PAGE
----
Social Impact Bonds (SIBs) are a powerful new tool to align the interests of social organisations, governments and investors around proven social impact. While this form of funding is still in its early stage, there are some principles that are emerging. It is clear that a SIB will not be appropriate for all social programs - the need for robust proof of impact attributed to the intervention, and the involvement of investors and multiple government departments makes SIBs complicated instruments.
We encourage social organisations to think about the future of outcomes-based funding for programs. With new SIB funding rounds opening up, social organisations are asking - do I have the right kind of program and support to be successful in applying for a SIB?
There are several key dimensions to consider before beginning your application for a SIB.
> A vision
What is it that you are trying to achieve and for whom? A SIB is a long, challenging process, so your senior management need to have a clear and unified vision of why you want to proceed. While this will help sustain you when the complexity is greatest it will also help you convince Government that your organisation – your intervention – is ready to be taken through this process.
> A clearly defined problem
SIBs allow you to create, fund, measure and adapt an existing or new service response to a specific health or social need and for a specific cohort of people. The organisation needs to be very clear about the target cohort for the program. Develop a view on why, where and how the existing sets of services are inadequate. Demonstrate (ideally with existing evidence) how your proposal will solve the problem. Ideally, you have an existing intervention that you wish to ‘scale’ through a SIB, although this is not essential.
> An ‘investable’ opportunity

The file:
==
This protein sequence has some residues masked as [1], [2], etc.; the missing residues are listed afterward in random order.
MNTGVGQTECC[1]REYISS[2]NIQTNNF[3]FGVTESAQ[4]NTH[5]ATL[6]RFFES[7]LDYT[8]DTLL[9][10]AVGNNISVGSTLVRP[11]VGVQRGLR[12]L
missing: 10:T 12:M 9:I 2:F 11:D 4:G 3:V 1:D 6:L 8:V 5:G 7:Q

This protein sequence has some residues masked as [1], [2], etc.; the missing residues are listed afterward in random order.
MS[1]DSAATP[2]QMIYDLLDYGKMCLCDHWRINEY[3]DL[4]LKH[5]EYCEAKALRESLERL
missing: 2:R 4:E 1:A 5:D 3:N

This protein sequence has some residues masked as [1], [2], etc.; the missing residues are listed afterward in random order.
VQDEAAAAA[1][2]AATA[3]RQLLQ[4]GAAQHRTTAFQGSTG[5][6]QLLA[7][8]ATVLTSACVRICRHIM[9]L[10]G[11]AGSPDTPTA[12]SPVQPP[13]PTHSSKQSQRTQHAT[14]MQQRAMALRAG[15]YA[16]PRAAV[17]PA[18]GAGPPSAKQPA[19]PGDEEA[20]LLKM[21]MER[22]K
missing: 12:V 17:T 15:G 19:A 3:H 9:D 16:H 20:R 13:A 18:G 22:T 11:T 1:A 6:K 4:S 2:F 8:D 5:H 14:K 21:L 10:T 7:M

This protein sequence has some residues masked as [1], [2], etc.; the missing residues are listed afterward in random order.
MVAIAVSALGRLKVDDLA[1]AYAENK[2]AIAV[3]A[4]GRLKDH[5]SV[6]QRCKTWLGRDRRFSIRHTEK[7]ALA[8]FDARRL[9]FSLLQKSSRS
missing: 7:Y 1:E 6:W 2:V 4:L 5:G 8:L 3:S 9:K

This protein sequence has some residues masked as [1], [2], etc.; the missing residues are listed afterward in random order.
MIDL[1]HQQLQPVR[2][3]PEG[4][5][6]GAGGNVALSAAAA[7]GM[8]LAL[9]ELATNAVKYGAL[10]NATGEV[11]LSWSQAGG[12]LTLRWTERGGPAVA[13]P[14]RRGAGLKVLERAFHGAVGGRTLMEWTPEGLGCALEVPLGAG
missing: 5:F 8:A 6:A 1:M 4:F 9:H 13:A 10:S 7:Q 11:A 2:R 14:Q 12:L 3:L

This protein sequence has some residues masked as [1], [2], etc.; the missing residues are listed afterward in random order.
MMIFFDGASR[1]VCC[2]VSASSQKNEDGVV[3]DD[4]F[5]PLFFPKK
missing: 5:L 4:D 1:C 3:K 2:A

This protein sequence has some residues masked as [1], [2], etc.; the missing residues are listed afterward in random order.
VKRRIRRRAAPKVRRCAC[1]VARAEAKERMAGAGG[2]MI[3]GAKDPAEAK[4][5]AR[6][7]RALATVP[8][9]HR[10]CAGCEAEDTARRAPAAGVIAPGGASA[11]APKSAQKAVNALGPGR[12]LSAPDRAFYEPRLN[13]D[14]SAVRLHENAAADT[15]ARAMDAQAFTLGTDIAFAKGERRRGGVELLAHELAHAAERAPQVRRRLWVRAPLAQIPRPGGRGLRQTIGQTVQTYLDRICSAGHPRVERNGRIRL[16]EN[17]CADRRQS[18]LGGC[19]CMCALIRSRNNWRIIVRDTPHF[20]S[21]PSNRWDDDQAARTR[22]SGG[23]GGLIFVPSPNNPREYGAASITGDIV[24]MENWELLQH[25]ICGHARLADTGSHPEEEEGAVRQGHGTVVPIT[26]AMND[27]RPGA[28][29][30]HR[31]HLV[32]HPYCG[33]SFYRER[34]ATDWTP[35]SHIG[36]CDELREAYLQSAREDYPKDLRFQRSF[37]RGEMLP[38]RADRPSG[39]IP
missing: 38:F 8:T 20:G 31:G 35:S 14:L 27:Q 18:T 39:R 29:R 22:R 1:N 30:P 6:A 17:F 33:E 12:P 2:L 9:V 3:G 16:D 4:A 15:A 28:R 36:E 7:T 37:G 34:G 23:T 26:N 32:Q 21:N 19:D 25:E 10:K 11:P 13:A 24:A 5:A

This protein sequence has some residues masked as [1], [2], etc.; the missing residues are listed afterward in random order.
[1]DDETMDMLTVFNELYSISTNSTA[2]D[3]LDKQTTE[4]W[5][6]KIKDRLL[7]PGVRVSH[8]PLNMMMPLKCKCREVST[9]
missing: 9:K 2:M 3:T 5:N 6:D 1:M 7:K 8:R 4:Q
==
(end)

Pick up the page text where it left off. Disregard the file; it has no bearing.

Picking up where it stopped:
Most SIBs work by paying upfront for an intervention that can be proved to reduce existing government costs, say in delivering health care or running prisons, or delivering intensive social services. They help prevention based solutions to get funded that might not otherwise have a clear pathway to sustainable funding. But they also need to attract investors, which may include the social organisation itself, philanthropy or other social investors. As a result, the financial case needs to stack up for these investors, and the risk profile needs to suit their investment strategy. Not all programs have the characteristics to appeal to investors, and not all social organisations are willing to take on the risk of having potential funding ‘at risk’ should the program fail to deliver its objectives.
> Organisational commitment
The typical stages of a SIB negotiation are:
1. Your application in response to a tender opportunity - this requires building a high level financial model and clarity on the outcomes you plan to deliver.
2. Successful shortlisting to the negotiation phase (also known as ‘Joint Development Phase’).
Each of these phases requires the right team and the right response. Latitude's approach is to work with you to make sure the budget is right for the stage – only spending what you need to at any particular time and getting the best value advisors in the process.
> Right mix of expertise
While you will need to draw upon in-house expertise to navigate the SIB application and negotiation process, SIBs require you to bring those skills together in different ways. They also stretch you to consider things that you will not have had to previously. So, you will need a guide – a Sherpa – to assist you to navigate the process (sometimes known as ‘intermediaries’). We can work with you to pick a team that meets your organisation’s, your intervention’s and your transaction’s specific needs, matching the need with the best possible advisor. We can also take into account any preferences you might have to use existing advisor relationships.
> Being proactive
In some parts of the SIB world service ‘commissioners’ (Government, typically) welcome unsolicited social and health outcomes-based bids for partnerships. We are not yet at that level of maturity here in Australia and so we need to wait until each State instigates a formal tender process.
Like all tender processes though, they are short, intensive and competitive and so you need to conclude and enunciate your plan quickly. This means that being prepared for a tender round is the best approach. We work with organisations year-round to help them plan for, and access, outcomes-based financing opportunities.
Contact us for assistance with a SIB application or design of an outcomes-based project.